* Even though the lobbies of bank branches may be closed, community banks have enabled customers to continue making deposits and accessing their funds through increasingly robust online banking technology, as well as through drive-up windows, night deposits, or other means beyond “normal” business operations. Some banks have offered by-appointment meetings in otherwise closed-to-the-public branch lobbies, which have been thoroughly cleaned and sanitized to protect the health and wellness of employees and customers alike. 

* Penn Community Bank partnered with United Way of Bucks County to create the COVID-19 Recovery Fund early into the crisis. Their shared goal: to support members of the ALICE (asset-limited, income-restrained, employed) population in Bucks County whose lives have been affected by the virus outbreak. The program enables local nonprofit organizations devoted to serving underserved members of the community, such as low-income seniors who are unable to leave home, to apply for grants designed to help sustain their operations. Penn Community Bank and United Way of Bucks County each seeded the fund with $25,000, and additional donations have come from generous individuals and other local organizations, including Dow, Janssen, and PECO.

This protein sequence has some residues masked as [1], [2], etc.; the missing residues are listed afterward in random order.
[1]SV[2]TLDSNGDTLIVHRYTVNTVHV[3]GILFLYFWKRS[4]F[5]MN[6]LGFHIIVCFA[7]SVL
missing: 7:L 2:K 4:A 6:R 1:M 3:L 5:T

* A number of banks have offered flexibility on personal and business loans. For a family whose sole breadwinner no longer has a job or a small business that has lost its primary revenue stream due to the lockdown, a 90-day loan deferment on payment of the principal amount, interest, or both can go a long way toward easing people’s pain.

* Some banks have created funds exclusively devoted to helping customers make ends meet throughout the crisis. On March 11, early into the crisis, Bryn Mawr Trust started the COVID-19 Financial Assistance Program. The program enabled individuals and small-business owners with short-term relief via access to emergency funds to help deal with the financial stress resulting from the COVID-19 outbreak.